Shadows can be a tricky thing to paint. Especially if you are painting from photos instead of real life. In order to paint believable shadows, you must first understand how a shadow works. Note that in the photos below, I adjusted my reference pictures so they would show the needed information. Most times shadows in photos have been flattened into a solid dark mass. It all depends on your equipment and lighting conditions.
Shadow broken into parts
1. Highlight – the lightest spot where the source of light directly hits the object. The size of the highlight depends on the smoothness and hardness of the object it is on. Smoother and harder surfaces have a smaller harder highlight. On softer and textured surfaces, the highlight would be larger and softer.
2. Light side – the side of the object that is facing the light source.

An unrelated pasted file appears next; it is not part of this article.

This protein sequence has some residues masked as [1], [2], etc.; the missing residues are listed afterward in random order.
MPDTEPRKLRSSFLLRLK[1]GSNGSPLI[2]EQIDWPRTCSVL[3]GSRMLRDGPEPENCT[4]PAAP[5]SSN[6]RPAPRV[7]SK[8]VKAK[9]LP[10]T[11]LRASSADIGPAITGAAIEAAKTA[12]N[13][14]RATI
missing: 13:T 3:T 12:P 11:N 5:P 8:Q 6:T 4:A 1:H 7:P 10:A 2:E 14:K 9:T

3. Shadow side – the side of the object facing away from the light source.
4. Reflected light – the light that is reflected off the surface the object is sitting on (note: the reflective light will take on the color cast of the surface). It also varies depending on if it is on a light or dark surface.
5. Core shadow – is your darkest shadow area on the object.
6. Cast shadow – the closest area of the cast shadow will be the darkest.
7. Cast Shadow – the outer part of the cast shadow will lighten as it moves away from the object.
Notice how the cast shadow is reflected onto the apple. These reflections will also be more or less pronounced depending on the object’s surface hardness and smoothness. Shadows are not black. It will serve you well to set up an object with a light and observe shadows in real life. Try putting them on different colored surfaces etc.
When you study shadows from life, it gives you the ability to fill in the missing information when your picture does not have it.
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